The benefits of using a dual screen portable DVD player whilst travelling are there for all to see, but these do not detract from the appeal of a such a player as a substitute for a full-sized DVD player, either at home, or in other situations, where a DVD player would not normally be available. Many portable DVD players are capable of “progressive” scanning – a technique for creating a complete frame of video in one pass, as opposed to the two passes required by conventional “interlaced” scanning – and if you connect a player of this type to an “HD Ready”, or “Full HD” television set, you can take advantage of bright, clear, flicker-free pictures. Generally speaking, look out for as wide a range of video, and audio, connections, as possible – particularly higher quality connections – so that your portable DVD player can be useful in whichever situation you find yourself. In terms of video connections, look for component video outputs – with typical three-wire connectors – for the highest quality, followed by SCART, preferably RGB SCART, S-video and analogue, RCA, connections. Bear in mind that, in the absence of component video outputs, you may need to purchase a separate cable for SCART, or S-video, connections, and that analogue, RCA connections should only really be used as a last resort, for example, with older, “legacy”, television sets, where no other connections are available. Audio connections, too, may be available in a number of different types, from RCA “phono” jacks, through to the latest coaxial, and optical, digital audio connectors. If you are thinking about connecting a dual screen portable DVD player to your stereo HiFi, or digital surround sound, system at home, look for the best available connections to your existing equipment.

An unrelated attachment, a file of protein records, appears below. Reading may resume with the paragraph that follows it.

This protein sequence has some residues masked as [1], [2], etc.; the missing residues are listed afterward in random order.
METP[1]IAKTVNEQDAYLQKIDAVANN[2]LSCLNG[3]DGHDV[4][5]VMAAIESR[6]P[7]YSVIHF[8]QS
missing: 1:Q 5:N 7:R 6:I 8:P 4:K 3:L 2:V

Many dual screen portable DVD players, by way of extending their usefulness, also include a selection of video games, which can be played by attaching a games pad – available as an accessory – of the type normally associated with video gaming consoles. Indeed, many also feature a video input, so that it is possible to attach a full blown games console, such as those available from Sony, Microsoft or Nintendo, without the need for a television set. This feature is, however, perhaps more applicable to a home, or hotel, environment, than to travelling environments.